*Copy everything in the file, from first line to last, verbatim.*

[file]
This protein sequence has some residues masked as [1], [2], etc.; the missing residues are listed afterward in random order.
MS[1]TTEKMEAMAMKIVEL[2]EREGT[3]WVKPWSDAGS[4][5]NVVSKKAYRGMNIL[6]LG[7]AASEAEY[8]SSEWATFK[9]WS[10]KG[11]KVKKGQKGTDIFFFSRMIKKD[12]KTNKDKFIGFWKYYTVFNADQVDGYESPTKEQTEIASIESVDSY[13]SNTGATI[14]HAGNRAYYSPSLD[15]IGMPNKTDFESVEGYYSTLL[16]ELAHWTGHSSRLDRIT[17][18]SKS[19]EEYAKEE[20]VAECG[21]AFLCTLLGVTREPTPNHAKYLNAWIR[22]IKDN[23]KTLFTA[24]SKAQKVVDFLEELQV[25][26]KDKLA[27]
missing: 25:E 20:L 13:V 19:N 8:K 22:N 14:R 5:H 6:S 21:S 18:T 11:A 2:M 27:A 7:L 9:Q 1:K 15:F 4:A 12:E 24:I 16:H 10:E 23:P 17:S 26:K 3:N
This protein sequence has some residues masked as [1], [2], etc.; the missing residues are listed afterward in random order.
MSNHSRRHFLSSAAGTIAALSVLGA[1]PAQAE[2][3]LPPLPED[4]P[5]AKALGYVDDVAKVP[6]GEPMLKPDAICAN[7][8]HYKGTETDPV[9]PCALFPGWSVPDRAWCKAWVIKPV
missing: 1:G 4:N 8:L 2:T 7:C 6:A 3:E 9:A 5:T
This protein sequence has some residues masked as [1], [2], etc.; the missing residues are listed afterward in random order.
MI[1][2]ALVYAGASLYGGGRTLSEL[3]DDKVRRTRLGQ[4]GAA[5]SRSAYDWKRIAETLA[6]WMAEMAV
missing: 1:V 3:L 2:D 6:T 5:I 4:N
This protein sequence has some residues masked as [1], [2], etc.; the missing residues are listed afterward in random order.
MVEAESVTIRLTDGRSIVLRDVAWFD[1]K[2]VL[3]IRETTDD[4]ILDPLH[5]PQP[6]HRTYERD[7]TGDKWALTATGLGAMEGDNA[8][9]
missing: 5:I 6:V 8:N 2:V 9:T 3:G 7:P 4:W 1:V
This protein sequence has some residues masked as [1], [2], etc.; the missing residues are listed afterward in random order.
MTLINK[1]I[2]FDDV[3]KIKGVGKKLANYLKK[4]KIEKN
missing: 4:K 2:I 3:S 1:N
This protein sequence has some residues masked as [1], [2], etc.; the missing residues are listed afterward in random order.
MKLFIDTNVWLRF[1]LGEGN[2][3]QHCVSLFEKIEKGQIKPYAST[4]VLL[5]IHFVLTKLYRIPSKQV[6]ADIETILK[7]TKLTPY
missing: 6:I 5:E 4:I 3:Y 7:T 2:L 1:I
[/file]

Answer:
This protein sequence has some residues masked as [1], [2], etc.; the missing residues are listed afterward in random order.
MS[1]TTEKMEAMAMKIVEL[2]EREGT[3]WVKPWSDAGS[4][5]NVVSKKAYRGMNIL[6]LG[7]AASEAEY[8]SSEWATFK[9]WS[10]KG[11]KVKKGQKGTDIFFFSRMIKKD[12]KTNKDKFIGFWKYYTVFNADQVDGYESPTKEQTEIASIESVDSY[13]SNTGATI[14]HAGNRAYYSPSLD[15]IGMPNKTDFESVEGYYSTLL[16]ELAHWTGHSSRLDRIT[17][18]SKS[19]EEYAKEE[20]VAECG[21]AFLCTLLGVTREPTPNHAKYLNAWIR[22]IKDN[23]KTLFTA[24]SKAQKVVDFLEELQV[25][26]KDKLA[27]
missing: 25:E 20:L 13:V 19:N 8:K 22:N 14:R 5:H 6:S 21:S 18:T 11:A 2:M 27:A 7:L 9:Q 1:K 15:F 4:A 12:E 24:I 16:H 10:E 23:P 17:S 26:K 3:N
This protein sequence has some residues masked as [1], [2], etc.; the missing residues are listed afterward in random order.
MSNHSRRHFLSSAAGTIAALSVLGA[1]PAQAE[2][3]LPPLPED[4]P[5]AKALGYVDDVAKVP[6]GEPMLKPDAICAN[7][8]HYKGTETDPV[9]PCALFPGWSVPDRAWCKAWVIKPV
missing: 1:G 4:N 8:L 2:T 7:C 6:A 3:E 9:A 5:T
This protein sequence has some residues masked as [1], [2], etc.; the missing residues are listed afterward in random order.
MI[1][2]ALVYAGASLYGGGRTLSEL[3]DDKVRRTRLGQ[4]GAA[5]SRSAYDWKRIAETLA[6]WMAEMAV
missing: 1:V 3:L 2:D 6:T 5:I 4:N
This protein sequence has some residues masked as [1], [2], etc.; the missing residues are listed afterward in random order.
MVEAESVTIRLTDGRSIVLRDVAWFD[1]K[2]VL[3]IRETTDD[4]ILDPLH[5]PQP[6]HRTYERD[7]TGDKWALTATGLGAMEGDNA[8][9]
missing: 5:I 6:V 8:N 2:V 9:T 3:G 7:P 4:W 1:V
This protein sequence has some residues masked as [1], [2], etc.; the missing residues are listed afterward in random order.
MTLINK[1]I[2]FDDV[3]KIKGVGKKLANYLKK[4]KIEKN
missing: 4:K 2:I 3:S 1:N
This protein sequence has some residues masked as [1], [2], etc.; the missing residues are listed afterward in random order.
MKLFIDTNVWLRF[1]LGEGN[2][3]QHCVSLFEKIEKGQIKPYAST[4]VLL[5]IHFVLTKLYRIPSKQV[6]ADIETILK[7]TKLTPY
missing: 6:I 5:E 4:I 3:Y 7:T 2:L 1:I